Robin Parry’s major focus, in his book The Evangelical Universalist , is a biblical case for universalism, and that means one eventually has to take a good hard look at the Old Testament.
45:20 Gather together and come!
Approach together, you refugees from the nations!
Those who carry wooden idols know nothing,
those who pray to a god that cannot deliver.
45:21 Tell me! Present the evidence!
Let them consult with one another!
Who predicted this in the past?
Who announced it beforehand?
Was it not I, the Lord?
I have no peer, there is no God but me,
a God who vindicates and delivers;
there is none but me.
45:22 Turn to me so you can be delivered,
all you who live in the earth’s remote regions!
For I am God, and I have no peer.
45:23 I solemnly make this oath –
what I say is true and reliable:
‘Surely every knee will bow to me,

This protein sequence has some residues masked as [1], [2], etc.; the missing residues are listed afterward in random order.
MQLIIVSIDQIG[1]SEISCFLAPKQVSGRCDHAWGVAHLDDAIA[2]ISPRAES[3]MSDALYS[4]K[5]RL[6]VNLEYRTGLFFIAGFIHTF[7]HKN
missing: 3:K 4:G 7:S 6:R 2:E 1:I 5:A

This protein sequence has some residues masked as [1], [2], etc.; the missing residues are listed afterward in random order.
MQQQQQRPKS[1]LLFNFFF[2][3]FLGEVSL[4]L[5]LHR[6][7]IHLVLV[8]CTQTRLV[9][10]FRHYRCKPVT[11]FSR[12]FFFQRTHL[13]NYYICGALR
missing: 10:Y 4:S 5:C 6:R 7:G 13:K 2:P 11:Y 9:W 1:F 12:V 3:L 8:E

every tongue will solemnly affirm;
45:24 they will say about me,
“Yes, the Lord is a powerful deliverer.”‘”
All who are angry at him will cower before him.
45:25 All the descendants of Israel will be vindicated by the Lord
and will boast in him.
Notice v. 23: this is an oath of YHWH, not just a hope that the nations will respond. All will bow and all will confess and all will say “the Lord is my righteousness and my strength” (alternative translation). He sees a kind of universalism at work here. [He has other texts too, but this is probably enough to see the direction. He also states that it was only with development in the belief of resurrection that a full universalism emerges.]